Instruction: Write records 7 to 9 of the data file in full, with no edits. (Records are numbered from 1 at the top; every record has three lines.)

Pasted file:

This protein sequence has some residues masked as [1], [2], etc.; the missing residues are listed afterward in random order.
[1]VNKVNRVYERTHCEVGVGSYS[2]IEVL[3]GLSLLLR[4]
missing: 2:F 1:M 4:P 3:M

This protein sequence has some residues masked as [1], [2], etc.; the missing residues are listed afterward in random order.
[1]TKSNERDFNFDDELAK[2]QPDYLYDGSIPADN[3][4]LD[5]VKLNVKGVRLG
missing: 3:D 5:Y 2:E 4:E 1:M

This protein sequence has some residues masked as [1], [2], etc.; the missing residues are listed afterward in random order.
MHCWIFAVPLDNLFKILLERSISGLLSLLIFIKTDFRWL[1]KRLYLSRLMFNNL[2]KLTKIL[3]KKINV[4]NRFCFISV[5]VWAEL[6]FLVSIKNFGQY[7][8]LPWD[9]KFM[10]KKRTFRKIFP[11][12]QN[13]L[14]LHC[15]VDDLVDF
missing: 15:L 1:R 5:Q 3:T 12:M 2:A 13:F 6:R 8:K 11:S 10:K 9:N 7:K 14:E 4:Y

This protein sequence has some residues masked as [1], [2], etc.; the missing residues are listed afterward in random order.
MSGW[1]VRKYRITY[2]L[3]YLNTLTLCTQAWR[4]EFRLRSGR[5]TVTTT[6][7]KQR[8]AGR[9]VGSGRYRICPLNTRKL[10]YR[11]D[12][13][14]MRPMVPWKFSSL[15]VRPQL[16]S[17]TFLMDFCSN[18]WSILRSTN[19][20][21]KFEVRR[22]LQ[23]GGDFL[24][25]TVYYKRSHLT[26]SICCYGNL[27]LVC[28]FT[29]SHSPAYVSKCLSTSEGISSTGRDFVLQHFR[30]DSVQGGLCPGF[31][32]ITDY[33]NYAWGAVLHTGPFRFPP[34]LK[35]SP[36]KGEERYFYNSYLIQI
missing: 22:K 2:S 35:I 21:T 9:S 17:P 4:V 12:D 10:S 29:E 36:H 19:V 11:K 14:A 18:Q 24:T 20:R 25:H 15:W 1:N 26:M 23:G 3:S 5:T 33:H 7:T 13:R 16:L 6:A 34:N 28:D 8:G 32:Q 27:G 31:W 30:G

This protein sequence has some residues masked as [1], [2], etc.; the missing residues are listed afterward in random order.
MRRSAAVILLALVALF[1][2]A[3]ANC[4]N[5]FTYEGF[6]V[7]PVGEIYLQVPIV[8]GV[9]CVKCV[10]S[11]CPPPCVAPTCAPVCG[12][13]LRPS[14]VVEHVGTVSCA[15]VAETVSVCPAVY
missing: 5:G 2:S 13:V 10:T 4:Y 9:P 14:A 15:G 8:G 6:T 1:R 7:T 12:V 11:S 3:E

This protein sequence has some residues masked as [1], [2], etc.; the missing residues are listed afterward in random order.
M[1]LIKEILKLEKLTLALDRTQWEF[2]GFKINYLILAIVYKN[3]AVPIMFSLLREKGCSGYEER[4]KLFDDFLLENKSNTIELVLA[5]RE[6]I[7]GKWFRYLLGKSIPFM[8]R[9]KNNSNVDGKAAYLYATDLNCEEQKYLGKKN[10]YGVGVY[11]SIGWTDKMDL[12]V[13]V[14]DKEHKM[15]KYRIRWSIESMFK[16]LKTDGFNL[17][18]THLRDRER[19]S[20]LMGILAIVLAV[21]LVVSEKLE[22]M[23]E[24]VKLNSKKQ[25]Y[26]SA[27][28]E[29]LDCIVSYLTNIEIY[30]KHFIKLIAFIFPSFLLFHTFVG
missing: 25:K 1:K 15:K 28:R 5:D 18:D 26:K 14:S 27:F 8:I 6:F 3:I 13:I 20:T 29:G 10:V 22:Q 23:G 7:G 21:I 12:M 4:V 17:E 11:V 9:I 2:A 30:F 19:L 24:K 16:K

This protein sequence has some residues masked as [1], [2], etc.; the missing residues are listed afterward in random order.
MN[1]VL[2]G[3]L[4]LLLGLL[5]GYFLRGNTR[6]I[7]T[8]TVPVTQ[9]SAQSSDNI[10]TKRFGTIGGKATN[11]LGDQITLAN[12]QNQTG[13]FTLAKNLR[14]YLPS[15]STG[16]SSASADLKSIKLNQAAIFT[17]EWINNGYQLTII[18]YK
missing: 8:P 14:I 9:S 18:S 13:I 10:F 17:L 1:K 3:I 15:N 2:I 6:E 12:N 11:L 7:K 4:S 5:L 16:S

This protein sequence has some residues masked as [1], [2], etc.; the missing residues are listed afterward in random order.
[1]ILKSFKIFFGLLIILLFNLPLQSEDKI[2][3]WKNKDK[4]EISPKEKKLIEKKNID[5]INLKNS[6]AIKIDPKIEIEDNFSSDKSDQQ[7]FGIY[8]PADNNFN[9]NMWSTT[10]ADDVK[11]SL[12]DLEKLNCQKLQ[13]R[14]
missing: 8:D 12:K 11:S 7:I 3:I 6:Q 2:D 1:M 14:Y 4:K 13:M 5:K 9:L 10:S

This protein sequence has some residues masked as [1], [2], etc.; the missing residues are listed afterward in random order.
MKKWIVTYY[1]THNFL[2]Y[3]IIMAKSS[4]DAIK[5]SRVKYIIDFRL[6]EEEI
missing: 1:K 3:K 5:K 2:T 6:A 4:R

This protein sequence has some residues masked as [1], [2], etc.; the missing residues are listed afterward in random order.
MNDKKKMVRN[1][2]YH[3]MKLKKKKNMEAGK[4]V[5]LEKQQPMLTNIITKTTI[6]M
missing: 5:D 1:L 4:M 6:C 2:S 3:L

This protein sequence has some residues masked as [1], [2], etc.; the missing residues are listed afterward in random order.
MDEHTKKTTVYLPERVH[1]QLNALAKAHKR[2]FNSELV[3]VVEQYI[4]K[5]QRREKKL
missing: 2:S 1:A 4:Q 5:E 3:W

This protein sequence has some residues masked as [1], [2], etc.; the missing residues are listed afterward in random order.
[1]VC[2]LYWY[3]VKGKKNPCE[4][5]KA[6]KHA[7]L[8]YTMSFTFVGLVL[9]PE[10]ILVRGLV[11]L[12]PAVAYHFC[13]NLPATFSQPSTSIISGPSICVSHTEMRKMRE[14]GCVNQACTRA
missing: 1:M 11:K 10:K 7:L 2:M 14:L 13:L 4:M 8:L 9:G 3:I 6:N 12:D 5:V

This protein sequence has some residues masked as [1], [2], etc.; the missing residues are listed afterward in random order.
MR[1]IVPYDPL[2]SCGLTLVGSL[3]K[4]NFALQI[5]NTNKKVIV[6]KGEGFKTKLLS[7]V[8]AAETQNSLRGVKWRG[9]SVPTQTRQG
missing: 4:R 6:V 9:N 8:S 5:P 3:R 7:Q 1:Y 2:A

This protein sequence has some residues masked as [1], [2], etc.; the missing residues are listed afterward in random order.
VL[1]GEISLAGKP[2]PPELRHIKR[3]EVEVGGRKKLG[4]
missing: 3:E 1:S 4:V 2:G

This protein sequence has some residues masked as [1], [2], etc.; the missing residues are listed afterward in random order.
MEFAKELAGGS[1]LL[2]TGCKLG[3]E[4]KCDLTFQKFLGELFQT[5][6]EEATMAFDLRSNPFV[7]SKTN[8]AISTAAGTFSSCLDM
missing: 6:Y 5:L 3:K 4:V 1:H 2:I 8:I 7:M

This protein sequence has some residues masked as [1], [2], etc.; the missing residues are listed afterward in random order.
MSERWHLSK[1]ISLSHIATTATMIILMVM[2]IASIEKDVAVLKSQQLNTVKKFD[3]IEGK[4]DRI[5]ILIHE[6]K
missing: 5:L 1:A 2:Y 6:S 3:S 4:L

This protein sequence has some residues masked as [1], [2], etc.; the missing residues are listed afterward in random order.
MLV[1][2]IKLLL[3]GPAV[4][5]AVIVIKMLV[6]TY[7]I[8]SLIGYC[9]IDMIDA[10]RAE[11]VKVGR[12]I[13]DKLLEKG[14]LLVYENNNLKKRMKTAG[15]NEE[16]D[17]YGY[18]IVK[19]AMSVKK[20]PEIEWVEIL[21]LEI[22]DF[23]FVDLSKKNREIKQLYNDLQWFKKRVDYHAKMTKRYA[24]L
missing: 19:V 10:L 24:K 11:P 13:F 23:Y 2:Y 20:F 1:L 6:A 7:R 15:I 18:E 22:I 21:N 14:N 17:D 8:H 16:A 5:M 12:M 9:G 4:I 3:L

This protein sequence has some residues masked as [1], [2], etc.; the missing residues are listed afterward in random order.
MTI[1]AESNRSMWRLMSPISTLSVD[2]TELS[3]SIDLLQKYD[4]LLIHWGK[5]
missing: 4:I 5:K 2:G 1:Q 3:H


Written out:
This protein sequence has some residues masked as [1], [2], etc.; the missing residues are listed afterward in random order.
MN[1]VL[2]G[3]L[4]LLLGLL[5]GYFLRGNTR[6]I[7]T[8]TVPVTQ[9]SAQSSDNI[10]TKRFGTIGGKATN[11]LGDQITLAN[12]QNQTG[13]FTLAKNLR[14]YLPS[15]STG[16]SSASADLKSIKLNQAAIFT[17]EWINNGYQLTII[18]YK
missing: 8:P 14:I 9:S 18:S 13:I 10:F 17:L 1:K 3:I 15:N 2:I 6:E 12:N 11:L 7:K 4:S 5:L 16:S

This protein sequence has some residues masked as [1], [2], etc.; the missing residues are listed afterward in random order.
[1]ILKSFKIFFGLLIILLFNLPLQSEDKI[2][3]WKNKDK[4]EISPKEKKLIEKKNID[5]INLKNS[6]AIKIDPKIEIEDNFSSDKSDQQ[7]FGIY[8]PADNNFN[9]NMWSTT[10]ADDVK[11]SL[12]DLEKLNCQKLQ[13]R[14]
missing: 8:D 12:K 11:S 7:I 3:I 6:Q 2:D 1:M 14:Y 4:K 13:M 5:K 9:L 10:S

This protein sequence has some residues masked as [1], [2], etc.; the missing residues are listed afterward in random order.
MKKWIVTYY[1]THNFL[2]Y[3]IIMAKSS[4]DAIK[5]SRVKYIIDFRL[6]EEEI
missing: 1:K 3:K 5:K 2:T 6:A 4:R